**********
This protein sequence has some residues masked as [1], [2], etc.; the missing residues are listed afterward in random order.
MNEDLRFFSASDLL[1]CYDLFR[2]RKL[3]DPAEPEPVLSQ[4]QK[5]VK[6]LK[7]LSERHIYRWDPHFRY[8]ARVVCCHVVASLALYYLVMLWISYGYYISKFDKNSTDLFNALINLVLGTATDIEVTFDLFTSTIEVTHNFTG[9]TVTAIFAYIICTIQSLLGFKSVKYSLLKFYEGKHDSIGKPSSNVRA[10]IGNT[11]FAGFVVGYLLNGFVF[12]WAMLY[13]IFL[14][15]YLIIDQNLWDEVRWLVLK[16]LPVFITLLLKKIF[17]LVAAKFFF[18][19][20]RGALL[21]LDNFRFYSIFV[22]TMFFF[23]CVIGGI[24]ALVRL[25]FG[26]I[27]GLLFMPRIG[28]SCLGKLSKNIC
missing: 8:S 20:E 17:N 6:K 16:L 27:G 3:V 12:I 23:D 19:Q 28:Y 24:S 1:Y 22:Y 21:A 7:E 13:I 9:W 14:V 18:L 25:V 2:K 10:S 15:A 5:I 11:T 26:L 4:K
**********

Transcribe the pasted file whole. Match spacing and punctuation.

This protein sequence has some residues masked as [1], [2], etc.; the missing residues are listed afterward in random order.
MNEDLRFFSASDLL[1]CYDLFR[2]RKL[3]DPAEPEPVLSQ[4]QK[5]VK[6]LK[7]LSERHIYRWDPHFRY[8]ARVVCCHVVASLALYYLVMLWISYGYYISKFDKNSTDLFNALINLVLGTATDIEVTFDLFTSTIEVTHNFTG[9]TVTAIFAYIICTIQSLLGFKSVKYSLLKFYEGKHDSIGKPSSNVRA[10]IGNT[11]FAGFVVGYLLNGFVF[12]WAMLY[13]IFL[14][15]YLIIDQNLWDEVRWLVLK[16]LPVFITLLLKKIF[17]LVAAKFFF[18][19][20]RGALL[21]LDNFRFYSIFV[22]TMFFF[23]CVIGGI[24]ALVRL[25]FG[26]I[27]GLLFMPRIG[28]SCLGKLSKNIC
missing: 8:S 20:E 17:N 6:K 16:L 27:G 3:V 12:I 23:D 19:Q 28:Y 24:S 1:Y 22:Y 21:A 7:E 13:I 9:W 14:V 18:L 25:V 2:K 10:S 15:A 5:I 11:T 26:L 4:K